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Input–Output Linkages and Sectoral Volatility

Michael Olabisi ()

Economica, 2020, vol. 87, issue 347, 713-746

Abstract: Why are some sectors more volatile than others? This paper uncovers evidence of an empirical regularity in the US economy: upstream sectors that are far removed from final consumers have higher levels of output volatility. The relationship between volatility and upstreamness is not driven by sector size, sector concentration, trade openness or the level of aggregation at which sectors are defined. Rather, the paper shows a stronger link between upstreamness and nominal output volatility, than with indexes of real output volatility. Aggregate exports at the national level also reflect the empirical regularity of higher volatility with upstreamness: Export volatility is higher in economies with trade portfolios dominated by upstream sectors. On average, reducing the upstreamness of exports by 1 also reduces aggregate export volatility by about 10%. The pattern of higher volatility for upstream sectors is explained with a model of demand shock transmission between sectors.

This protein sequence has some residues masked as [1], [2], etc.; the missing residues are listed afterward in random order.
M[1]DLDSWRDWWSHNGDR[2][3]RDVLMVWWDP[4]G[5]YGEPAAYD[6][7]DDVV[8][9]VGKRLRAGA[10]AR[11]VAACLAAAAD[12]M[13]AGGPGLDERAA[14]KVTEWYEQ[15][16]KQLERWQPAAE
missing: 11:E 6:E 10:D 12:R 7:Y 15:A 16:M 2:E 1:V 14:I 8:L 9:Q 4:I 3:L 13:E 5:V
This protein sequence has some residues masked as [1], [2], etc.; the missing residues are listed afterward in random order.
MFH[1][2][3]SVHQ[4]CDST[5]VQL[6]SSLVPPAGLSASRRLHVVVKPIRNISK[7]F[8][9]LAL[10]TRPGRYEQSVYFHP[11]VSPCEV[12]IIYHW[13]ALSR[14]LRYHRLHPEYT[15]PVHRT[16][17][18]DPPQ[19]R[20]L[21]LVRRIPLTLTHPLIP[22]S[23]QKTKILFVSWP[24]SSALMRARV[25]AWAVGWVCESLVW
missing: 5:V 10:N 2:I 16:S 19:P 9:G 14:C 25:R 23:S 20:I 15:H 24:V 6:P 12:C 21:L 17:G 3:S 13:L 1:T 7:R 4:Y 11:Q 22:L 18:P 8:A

Date: 2020
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https://doi.org/10.1111/ecca.12327

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